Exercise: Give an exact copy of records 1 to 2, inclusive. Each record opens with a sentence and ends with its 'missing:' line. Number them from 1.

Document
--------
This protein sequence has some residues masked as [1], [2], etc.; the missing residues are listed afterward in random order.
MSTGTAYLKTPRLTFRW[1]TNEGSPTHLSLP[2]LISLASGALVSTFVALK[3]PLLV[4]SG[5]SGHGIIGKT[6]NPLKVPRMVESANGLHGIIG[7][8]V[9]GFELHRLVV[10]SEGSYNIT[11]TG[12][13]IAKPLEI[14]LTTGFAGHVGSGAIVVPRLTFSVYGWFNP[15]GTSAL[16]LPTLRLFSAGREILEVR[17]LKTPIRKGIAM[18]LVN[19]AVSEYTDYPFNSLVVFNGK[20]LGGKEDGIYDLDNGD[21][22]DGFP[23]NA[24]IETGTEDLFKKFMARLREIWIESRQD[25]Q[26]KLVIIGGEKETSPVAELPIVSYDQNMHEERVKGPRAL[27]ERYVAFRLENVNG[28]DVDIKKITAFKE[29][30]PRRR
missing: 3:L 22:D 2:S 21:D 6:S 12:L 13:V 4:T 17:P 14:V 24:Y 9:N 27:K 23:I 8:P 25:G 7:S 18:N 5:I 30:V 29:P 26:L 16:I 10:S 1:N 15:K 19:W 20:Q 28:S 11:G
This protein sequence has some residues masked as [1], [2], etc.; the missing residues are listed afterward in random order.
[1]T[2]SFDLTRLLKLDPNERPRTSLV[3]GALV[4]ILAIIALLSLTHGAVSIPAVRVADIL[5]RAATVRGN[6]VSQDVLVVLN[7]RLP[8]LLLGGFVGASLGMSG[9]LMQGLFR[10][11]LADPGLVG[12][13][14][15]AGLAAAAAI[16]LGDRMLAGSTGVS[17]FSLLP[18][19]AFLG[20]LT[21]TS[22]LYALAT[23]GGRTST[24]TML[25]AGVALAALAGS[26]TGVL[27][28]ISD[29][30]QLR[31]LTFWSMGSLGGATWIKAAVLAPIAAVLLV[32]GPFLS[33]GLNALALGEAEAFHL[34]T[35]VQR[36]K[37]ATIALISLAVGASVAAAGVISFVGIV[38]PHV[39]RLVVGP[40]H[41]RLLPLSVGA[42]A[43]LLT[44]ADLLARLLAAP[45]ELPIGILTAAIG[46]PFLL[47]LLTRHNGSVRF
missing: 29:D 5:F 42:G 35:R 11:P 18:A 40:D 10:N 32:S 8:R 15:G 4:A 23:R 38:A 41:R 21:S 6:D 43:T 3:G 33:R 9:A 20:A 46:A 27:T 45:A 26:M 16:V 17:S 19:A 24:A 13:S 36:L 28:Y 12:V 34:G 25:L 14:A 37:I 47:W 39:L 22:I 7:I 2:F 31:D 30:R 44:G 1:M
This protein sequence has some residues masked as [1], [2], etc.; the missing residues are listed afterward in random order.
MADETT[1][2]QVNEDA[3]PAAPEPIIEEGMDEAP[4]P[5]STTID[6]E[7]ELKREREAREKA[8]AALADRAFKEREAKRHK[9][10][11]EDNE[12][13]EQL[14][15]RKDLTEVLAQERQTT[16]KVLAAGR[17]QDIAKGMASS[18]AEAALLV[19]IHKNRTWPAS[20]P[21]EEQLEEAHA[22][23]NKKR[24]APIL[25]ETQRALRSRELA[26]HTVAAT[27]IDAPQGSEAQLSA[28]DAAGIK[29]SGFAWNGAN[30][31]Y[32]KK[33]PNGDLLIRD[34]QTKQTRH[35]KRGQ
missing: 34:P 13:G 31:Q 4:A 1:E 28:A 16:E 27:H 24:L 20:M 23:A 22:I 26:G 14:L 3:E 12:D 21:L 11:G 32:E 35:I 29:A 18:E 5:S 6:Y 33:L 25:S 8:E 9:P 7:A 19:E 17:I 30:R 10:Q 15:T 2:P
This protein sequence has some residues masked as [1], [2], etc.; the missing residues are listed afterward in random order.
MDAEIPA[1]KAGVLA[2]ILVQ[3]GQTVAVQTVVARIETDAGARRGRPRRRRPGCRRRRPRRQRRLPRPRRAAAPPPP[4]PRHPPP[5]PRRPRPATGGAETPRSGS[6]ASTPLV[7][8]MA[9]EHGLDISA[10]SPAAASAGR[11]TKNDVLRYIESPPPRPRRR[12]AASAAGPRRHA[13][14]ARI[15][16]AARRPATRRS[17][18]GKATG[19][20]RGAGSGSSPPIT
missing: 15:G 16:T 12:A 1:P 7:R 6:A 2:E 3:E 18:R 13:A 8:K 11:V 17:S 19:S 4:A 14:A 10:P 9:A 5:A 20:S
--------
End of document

This protein sequence has some residues masked as [1], [2], etc.; the missing residues are listed afterward in random order.
MSTGTAYLKTPRLTFRW[1]TNEGSPTHLSLP[2]LISLASGALVSTFVALK[3]PLLV[4]SG[5]SGHGIIGKT[6]NPLKVPRMVESANGLHGIIG[7][8]V[9]GFELHRLVV[10]SEGSYNIT[11]TG[12][13]IAKPLEI[14]LTTGFAGHVGSGAIVVPRLTFSVYGWFNP[15]GTSAL[16]LPTLRLFSAGREILEVR[17]LKTPIRKGIAM[18]LVN[19]AVSEYTDYPFNSLVVFNGK[20]LGGKEDGIYDLDNGD[21][22]DGFP[23]NA[24]IETGTEDLFKKFMARLREIWIESRQD[25]Q[26]KLVIIGGEKETSPVAELPIVSYDQNMHEERVKGPRAL[27]ERYVAFRLENVNG[28]DVDIKKITAFKE[29][30]PRRR
missing: 3:L 22:D 2:S 21:D 6:S 12:L 13:V 4:T 17:P 14:V 24:Y 9:N 27:K 23:I 8:P 25:G 7:S 18:N 5:I 30:V 29:P 26:L 16:I 10:S 1:N 15:K 19:W 20:Q 28:S 11:G
This protein sequence has some residues masked as [1], [2], etc.; the missing residues are listed afterward in random order.
[1]T[2]SFDLTRLLKLDPNERPRTSLV[3]GALV[4]ILAIIALLSLTHGAVSIPAVRVADIL[5]RAATVRGN[6]VSQDVLVVLN[7]RLP[8]LLLGGFVGASLGMSG[9]LMQGLFR[10][11]LADPGLVG[12][13][14][15]AGLAAAAAI[16]LGDRMLAGSTGVS[17]FSLLP[18][19]AFLG[20]LT[21]TS[22]LYALAT[23]GGRTST[24]TML[25]AGVALAALAGS[26]TGVL[27][28]ISD[29][30]QLR[31]LTFWSMGSLGGATWIKAAVLAPIAAVLLV[32]GPFLS[33]GLNALALGEAEAFHL[34]T[35]VQR[36]K[37]ATIALISLAVGASVAAAGVISFVGIV[38]PHV[39]RLVVGP[40]H[41]RLLPLSVGA[42]A[43]LLT[44]ADLLARLLAAP[45]ELPIGILTAAIG[46]PFLL[47]LLTRHNGSVRF
missing: 29:D 5:F 42:G 35:R 11:P 18:A 40:D 10:N 32:S 8:R 15:G 4:A 23:R 38:A 41:R 21:S 6:D 43:T 3:G 33:R 9:A 20:A 46:A 27:T 45:A 26:M 16:V 17:S 19:A 24:A 13:S 36:L 28:Y 12:V 34:G 25:L 14:A 37:I 47:W 39:L 22:I 7:I 2:F 31:D 30:R 44:G 1:M